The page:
“The willingness to kick the can down the road is easy,” said Tea Party Patriots co-founder Jenny Beth Martin. “We understand the Republican strategy. But when it comes right down to it, this strategy will cost our country.”
Several House Republicans expressed unease over the bill and a few said they intend to vote against it. A defeat of the measure would be another setback for Boehner, who was forced to pull his “Plan B” proposal during the fiscal cliff showdown because of a lack of House Republican support.
Boehner is banking that his assurances will tilt some Republicans who’ve expressed skepticism about the short-term plan.
But freshman Rep. Thomas Massie, R-Ky., said Tuesday that he’s likely to buck his party leadership and vote against the measure.
“If your principles lead you to vote for a three-month debt limit extension, which one of your principles would prevent you from voting for a one-year extension?” Massie said. “It’s a difficult vote, the most difficult in my two months here. I’m suspect that the strategy will work. It’s like punting on first down.”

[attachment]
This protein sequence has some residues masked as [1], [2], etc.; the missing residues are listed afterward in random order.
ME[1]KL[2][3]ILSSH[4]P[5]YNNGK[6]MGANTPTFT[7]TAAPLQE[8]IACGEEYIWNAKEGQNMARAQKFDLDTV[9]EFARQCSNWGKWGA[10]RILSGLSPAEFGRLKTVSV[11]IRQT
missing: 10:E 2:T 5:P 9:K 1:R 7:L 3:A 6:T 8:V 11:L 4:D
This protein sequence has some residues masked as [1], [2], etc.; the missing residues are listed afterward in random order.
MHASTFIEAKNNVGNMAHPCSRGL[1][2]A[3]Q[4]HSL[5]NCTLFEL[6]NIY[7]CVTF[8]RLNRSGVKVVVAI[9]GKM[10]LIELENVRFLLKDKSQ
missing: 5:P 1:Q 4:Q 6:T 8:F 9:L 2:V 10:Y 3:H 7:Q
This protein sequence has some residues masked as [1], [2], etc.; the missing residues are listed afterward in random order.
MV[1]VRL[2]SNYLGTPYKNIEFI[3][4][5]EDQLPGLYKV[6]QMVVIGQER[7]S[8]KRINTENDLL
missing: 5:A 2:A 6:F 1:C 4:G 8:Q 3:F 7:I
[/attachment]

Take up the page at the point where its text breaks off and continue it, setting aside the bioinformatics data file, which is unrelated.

Rep. Louie Gohmert, R-Texas, told Fox News’ Lou Dobbs that the plan won’t work “without spending cuts.”
“Not without a balanced budget amendment, something more than just kicking the can down the road,” Gohmert said.
In a speech Monday to a gathering of conservatives in Charleston, S.C., Sen. Rand Paul, R-Ky., accused Boehner and House Republicans of surrendering to Obama on the debt ceiling.
“I saw the speaker on TV handing the newly sworn-in president a flag,” Politico reported Paul as saying. Noting that the debt ceiling deal was announced last week following a House Republican retreat in Williamsburg, Va., Paul reportedly said, “They came out of their retreat and retreated.”
Republicans did receive a bit of good news on the bill from the anti-tax Club for Growth, which said it does not consider Wednesday’s vote a key one on its congressional scorecard, meaning the group will not criticize lawmakers who vote for it.
“We don’t think it’s great policy, but we’re not calling it a key vote,” said Barney Keller, a spokesman for the group. “Our position has never been, ‘Don’t raise it (debt ceiling) under any circumstances.’ Our position has been that Congress should do its job and put us on a sustainable fiscal path.”
David Lightman of the Washington Bureau contributed